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Privacy and Government Surveillance in the Twenty-First Century

January 13th, 2011 Comments off

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The complex question of how society should strike a balance between an individual’s need for privacy and the government’s use of surveillance to protect its citizens from harm is best explained by example. In 1986 in Minneola, Florida, fourteen-year-old Glenn Williams died from what appeared to be a drug overdose. Suspecting foul play, the police chief had officers take photographs and video of the autopsy. One of the officers took the video home and showed it to other officers and friends. The Orlando Sentinel then published an article describing the viewing as a party where the audience joked and laughed (Mills 252).

No one disputes the necessity of photographs and video in the apprehension and conviction of criminals, but the case of Williams v. City of Minneola highlights the potential for abuse by members of a government agency in the use of surveillance. Although the family was ultimately denied any recompense, the court determined that “…reckless infliction of emotional distress can lie for outrageous conduct involving pictures of a dead body. ” (Mills 253). Mills points out the importance of this case because it grants a right to privacy for family members and allows them to bring a claim for reckless acts.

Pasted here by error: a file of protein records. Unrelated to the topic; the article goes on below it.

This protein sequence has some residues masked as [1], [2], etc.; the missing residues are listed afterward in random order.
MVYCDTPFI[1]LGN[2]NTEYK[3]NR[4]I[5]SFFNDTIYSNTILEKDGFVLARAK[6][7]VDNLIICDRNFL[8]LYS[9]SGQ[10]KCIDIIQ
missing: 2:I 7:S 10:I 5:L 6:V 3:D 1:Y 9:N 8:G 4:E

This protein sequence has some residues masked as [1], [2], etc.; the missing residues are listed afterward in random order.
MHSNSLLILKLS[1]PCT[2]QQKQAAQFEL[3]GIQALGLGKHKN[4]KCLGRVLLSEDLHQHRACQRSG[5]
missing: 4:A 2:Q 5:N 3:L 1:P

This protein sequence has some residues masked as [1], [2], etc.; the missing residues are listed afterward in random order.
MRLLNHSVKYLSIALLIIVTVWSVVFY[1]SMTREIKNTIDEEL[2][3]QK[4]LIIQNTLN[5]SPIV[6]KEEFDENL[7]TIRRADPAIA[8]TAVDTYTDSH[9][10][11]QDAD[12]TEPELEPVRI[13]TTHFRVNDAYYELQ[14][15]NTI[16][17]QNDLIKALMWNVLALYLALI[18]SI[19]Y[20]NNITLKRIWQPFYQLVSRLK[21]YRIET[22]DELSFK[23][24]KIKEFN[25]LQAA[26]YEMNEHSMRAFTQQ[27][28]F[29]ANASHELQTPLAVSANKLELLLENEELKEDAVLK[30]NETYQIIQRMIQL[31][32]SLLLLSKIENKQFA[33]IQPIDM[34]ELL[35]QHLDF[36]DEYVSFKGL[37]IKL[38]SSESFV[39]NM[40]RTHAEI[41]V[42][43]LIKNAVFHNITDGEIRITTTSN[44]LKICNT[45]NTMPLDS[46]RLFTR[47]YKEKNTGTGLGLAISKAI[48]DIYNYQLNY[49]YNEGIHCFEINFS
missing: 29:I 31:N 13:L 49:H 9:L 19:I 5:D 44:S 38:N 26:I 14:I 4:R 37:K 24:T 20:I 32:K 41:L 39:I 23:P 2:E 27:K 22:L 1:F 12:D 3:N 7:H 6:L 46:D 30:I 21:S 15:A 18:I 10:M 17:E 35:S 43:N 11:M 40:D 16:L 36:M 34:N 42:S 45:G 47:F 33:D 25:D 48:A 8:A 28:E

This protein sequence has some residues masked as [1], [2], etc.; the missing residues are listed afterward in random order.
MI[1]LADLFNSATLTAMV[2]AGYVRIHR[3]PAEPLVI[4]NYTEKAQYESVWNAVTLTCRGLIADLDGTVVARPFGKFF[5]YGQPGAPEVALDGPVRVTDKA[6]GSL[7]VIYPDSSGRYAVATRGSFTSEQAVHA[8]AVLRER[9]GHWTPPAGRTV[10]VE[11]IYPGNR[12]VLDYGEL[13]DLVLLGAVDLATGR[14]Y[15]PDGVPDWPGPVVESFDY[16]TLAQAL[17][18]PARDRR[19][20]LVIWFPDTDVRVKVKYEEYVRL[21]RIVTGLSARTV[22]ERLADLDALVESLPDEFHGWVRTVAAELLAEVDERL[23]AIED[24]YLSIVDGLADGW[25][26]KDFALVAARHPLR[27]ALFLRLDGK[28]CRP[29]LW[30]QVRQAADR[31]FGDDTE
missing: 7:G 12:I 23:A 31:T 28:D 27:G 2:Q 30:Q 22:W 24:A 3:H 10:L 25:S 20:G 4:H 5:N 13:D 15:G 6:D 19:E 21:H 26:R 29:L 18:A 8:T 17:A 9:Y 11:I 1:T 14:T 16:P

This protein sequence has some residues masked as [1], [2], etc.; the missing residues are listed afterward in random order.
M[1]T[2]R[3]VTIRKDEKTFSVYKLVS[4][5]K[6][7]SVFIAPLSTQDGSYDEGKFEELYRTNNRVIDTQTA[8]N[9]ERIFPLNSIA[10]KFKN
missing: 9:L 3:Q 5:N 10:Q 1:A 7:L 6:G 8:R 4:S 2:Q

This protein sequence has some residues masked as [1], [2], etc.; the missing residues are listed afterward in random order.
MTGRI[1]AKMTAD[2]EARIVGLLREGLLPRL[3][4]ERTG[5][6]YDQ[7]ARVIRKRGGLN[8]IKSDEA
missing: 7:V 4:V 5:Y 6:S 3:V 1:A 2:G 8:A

In our technological, modern era, the idea of privacy is so broad that to have a meaningful discussion of it, it first should be defined. Scolio, in his book Transforming Privacy: A Transpersonal Philosophy of Rights, divides privacy into four categories: physical, decisional, informational, and formational. Physical privacy indicates that one has control over one’s home as well as one’s body. Decisional privacy relates to personal control over one’s choices, and with the modern development of this category came the phrase “the right to privacy” which first appeared in the Supreme Court case Griswold v. Connecticut in 1965 (“Privacy, right of”). Informational privacy concerns the control of information about a person, including information kept in computer databases. Finally, formational privacy refers to the right of the mind “to be left alone” from the onslaught of media, advertising and mass culture. (Scolio 2. The issue of privacy and government surveillance needs only concern itself with the physical and informational categories.

The history of privacy in America goes back to colonial times and the social conditions which led the authors of the Bill of Rights to include the Fourth Amendment. It reads “The right of the people to be secure in their persons, houses, papers, and effects against unreasonable searches and seizures, shall not be violated, and no warrants shall issue, but upon probable cause, supported by oath or affirmation, and particularly describing the place to be searched and the persons or things to be seized. ” (Taslitz, 6. The searches of homes and seizures of papers and effects of persons were authorized primarily by the English authorities under laws such as The Stamp Act of 1765, which “levied a tax…on nearly every form of paper used in the colonies. ” (Taslitz 24). Mobs of American colonists responded to the passage of the act with riots which eventually brought about a repeal. Taslitz suggests that while the riots were aimed at the tax itself, a large part of the anger was due to the history of the English authorities who would search people’s homes for smuggled goods, on which, of course, no tax had been paid.

Where the Fourth Amendment was concerned with the physical privacy of the home and personal effects of a person, the notion of informational privacy came about as a result of the technological advances which began in the Industrial Revolution and culminated in the invention of the computer.